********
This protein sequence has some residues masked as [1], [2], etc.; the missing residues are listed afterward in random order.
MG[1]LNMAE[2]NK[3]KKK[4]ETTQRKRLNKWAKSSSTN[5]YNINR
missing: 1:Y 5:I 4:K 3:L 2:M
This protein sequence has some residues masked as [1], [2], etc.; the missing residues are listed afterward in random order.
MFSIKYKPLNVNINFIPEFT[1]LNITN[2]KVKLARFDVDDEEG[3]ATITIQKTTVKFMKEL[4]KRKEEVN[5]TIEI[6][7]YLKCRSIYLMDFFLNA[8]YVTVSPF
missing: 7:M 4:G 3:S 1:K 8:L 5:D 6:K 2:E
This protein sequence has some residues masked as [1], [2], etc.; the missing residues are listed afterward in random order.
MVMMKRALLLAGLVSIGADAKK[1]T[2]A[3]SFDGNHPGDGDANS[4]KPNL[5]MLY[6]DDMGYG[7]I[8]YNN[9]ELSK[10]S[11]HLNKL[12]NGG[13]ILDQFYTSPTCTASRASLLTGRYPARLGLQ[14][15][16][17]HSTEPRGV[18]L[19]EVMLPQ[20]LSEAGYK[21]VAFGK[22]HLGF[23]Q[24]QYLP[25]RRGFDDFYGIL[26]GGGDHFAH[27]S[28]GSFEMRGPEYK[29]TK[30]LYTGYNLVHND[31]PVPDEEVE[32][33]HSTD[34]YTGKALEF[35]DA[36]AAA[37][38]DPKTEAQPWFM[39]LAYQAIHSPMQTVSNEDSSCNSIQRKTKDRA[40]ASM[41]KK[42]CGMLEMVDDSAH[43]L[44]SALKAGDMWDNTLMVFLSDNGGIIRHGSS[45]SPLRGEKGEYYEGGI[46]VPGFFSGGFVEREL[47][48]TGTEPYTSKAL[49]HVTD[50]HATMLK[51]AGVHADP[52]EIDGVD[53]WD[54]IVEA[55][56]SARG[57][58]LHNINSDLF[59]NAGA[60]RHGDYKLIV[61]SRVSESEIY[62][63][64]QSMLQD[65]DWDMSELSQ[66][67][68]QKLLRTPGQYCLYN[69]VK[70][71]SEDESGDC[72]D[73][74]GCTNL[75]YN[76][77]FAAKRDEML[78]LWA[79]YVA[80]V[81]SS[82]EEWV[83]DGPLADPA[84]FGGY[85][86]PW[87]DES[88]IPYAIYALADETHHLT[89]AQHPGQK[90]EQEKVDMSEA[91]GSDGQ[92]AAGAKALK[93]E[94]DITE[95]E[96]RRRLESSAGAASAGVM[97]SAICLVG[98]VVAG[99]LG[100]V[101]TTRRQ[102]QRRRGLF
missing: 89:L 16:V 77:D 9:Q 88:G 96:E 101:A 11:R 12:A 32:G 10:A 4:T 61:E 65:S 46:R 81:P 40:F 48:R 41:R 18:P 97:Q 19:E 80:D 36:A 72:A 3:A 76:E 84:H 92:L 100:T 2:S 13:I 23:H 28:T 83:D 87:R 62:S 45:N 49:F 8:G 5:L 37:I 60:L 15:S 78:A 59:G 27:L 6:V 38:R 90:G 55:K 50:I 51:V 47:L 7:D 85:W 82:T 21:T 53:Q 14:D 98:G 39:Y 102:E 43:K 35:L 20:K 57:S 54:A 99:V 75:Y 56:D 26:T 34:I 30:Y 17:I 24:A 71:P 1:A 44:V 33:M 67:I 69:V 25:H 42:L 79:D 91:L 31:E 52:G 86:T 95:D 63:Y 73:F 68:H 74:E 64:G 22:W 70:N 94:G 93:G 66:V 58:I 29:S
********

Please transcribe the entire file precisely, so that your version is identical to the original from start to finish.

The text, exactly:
This protein sequence has some residues masked as [1], [2], etc.; the missing residues are listed afterward in random order.
MG[1]LNMAE[2]NK[3]KKK[4]ETTQRKRLNKWAKSSSTN[5]YNINR
missing: 1:Y 5:I 4:K 3:L 2:M
This protein sequence has some residues masked as [1], [2], etc.; the missing residues are listed afterward in random order.
MFSIKYKPLNVNINFIPEFT[1]LNITN[2]KVKLARFDVDDEEG[3]ATITIQKTTVKFMKEL[4]KRKEEVN[5]TIEI[6][7]YLKCRSIYLMDFFLNA[8]YVTVSPF
missing: 7:M 4:G 3:S 1:K 8:L 5:D 6:K 2:E
This protein sequence has some residues masked as [1], [2], etc.; the missing residues are listed afterward in random order.
MVMMKRALLLAGLVSIGADAKK[1]T[2]A[3]SFDGNHPGDGDANS[4]KPNL[5]MLY[6]DDMGYG[7]I[8]YNN[9]ELSK[10]S[11]HLNKL[12]NGG[13]ILDQFYTSPTCTASRASLLTGRYPARLGLQ[14][15][16][17]HSTEPRGV[18]L[19]EVMLPQ[20]LSEAGYK[21]VAFGK[22]HLGF[23]Q[24]QYLP[25]RRGFDDFYGIL[26]GGGDHFAH[27]S[28]GSFEMRGPEYK[29]TK[30]LYTGYNLVHND[31]PVPDEEVE[32][33]HSTD[34]YTGKALEF[35]DA[36]AAA[37][38]DPKTEAQPWFM[39]LAYQAIHSPMQTVSNEDSSCNSIQRKTKDRA[40]ASM[41]KK[42]CGMLEMVDDSAH[43]L[44]SALKAGDMWDNTLMVFLSDNGGIIRHGSS[45]SPLRGEKGEYYEGGI[46]VPGFFSGGFVEREL[47][48]TGTEPYTSKAL[49]HVTD[50]HATMLK[51]AGVHADP[52]EIDGVD[53]WD[54]IVEA[55][56]SARG[57][58]LHNINSDLF[59]NAGA[60]RHGDYKLIV[61]SRVSESEIY[62][63][64]QSMLQD[65]DWDMSELSQ[66][67][68]QKLLRTPGQYCLYN[69]VK[70][71]SEDESGDC[72]D[73][74]GCTNL[75]YN[76][77]FAAKRDEML[78]LWA[79]YVA[80]V[81]SS[82]EEWV[83]DGPLADPA[84]FGGY[85][86]PW[87]DES[88]IPYAIYALADETHHLT[89]AQHPGQK[90]EQEKVDMSEA[91]GSDGQ[92]AAGAKALK[93]E[94]DITE[95]E[96]RRRLESSAGAASAGVM[97]SAICLVG[98]VVAG[99]LG[100]V[101]TTRRQ[102]QRRRGLF
missing: 89:L 16:V 77:D 9:Q 88:G 96:E 101:A 11:R 12:A 32:G 10:A 4:T 61:E 65:S 46:R 81:P 40:F 48:R 41:R 18:P 97:Q 19:E 80:D 36:A 72:A 3:A 76:E 84:H 92:L 100:T 2:S 13:I 23:H 28:T 83:D 87:R 62:S 45:N 49:F 8:G 5:L 37:I 60:L 15:S 78:A 59:G 27:L 6:V 38:R 90:G 55:K 50:I 51:V 47:L 7:D 85:W 82:T 21:T 53:Q 14:D 98:G 39:Y 102:E 43:K 35:L 20:K 57:S 54:A 99:V 75:Y 56:D 26:T 34:I 30:Y 17:I 24:A 71:P 1:A 44:V 33:M 67:I 69:V 25:H 42:L 79:D 91:L 31:E 52:G 86:T 95:D 63:Y 73:F 68:H 74:E 64:G 22:W 70:N 94:G 93:G 66:V 58:I 29:S